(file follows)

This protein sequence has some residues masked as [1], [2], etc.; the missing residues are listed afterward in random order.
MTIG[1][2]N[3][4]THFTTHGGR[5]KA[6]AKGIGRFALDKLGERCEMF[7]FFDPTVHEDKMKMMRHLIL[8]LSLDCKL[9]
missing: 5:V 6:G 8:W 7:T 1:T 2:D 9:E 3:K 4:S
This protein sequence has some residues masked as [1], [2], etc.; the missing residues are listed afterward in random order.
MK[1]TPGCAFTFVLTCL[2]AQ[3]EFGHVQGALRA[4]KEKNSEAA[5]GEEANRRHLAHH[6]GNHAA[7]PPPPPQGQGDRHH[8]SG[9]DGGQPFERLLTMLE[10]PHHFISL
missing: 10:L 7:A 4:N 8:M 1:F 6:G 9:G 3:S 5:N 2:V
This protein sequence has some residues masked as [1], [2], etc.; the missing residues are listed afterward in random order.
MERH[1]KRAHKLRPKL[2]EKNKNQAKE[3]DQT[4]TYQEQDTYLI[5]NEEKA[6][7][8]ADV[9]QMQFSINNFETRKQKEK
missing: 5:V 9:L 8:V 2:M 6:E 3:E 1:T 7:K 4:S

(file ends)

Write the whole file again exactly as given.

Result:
This protein sequence has some residues masked as [1], [2], etc.; the missing residues are listed afterward in random order.
MTIG[1][2]N[3][4]THFTTHGGR[5]KA[6]AKGIGRFALDKLGERCEMF[7]FFDPTVHEDKMKMMRHLIL[8]LSLDCKL[9]
missing: 5:V 6:G 8:W 7:T 1:T 2:D 9:E 3:K 4:S
This protein sequence has some residues masked as [1], [2], etc.; the missing residues are listed afterward in random order.
MK[1]TPGCAFTFVLTCL[2]AQ[3]EFGHVQGALRA[4]KEKNSEAA[5]GEEANRRHLAHH[6]GNHAA[7]PPPPPQGQGDRHH[8]SG[9]DGGQPFERLLTMLE[10]PHHFISL
missing: 10:L 7:A 4:N 8:M 1:F 6:G 9:G 3:S 5:N 2:V
This protein sequence has some residues masked as [1], [2], etc.; the missing residues are listed afterward in random order.
MERH[1]KRAHKLRPKL[2]EKNKNQAKE[3]DQT[4]TYQEQDTYLI[5]NEEKA[6][7][8]ADV[9]QMQFSINNFETRKQKEK
missing: 5:V 9:L 8:V 2:M 6:E 3:E 1:T 7:K 4:S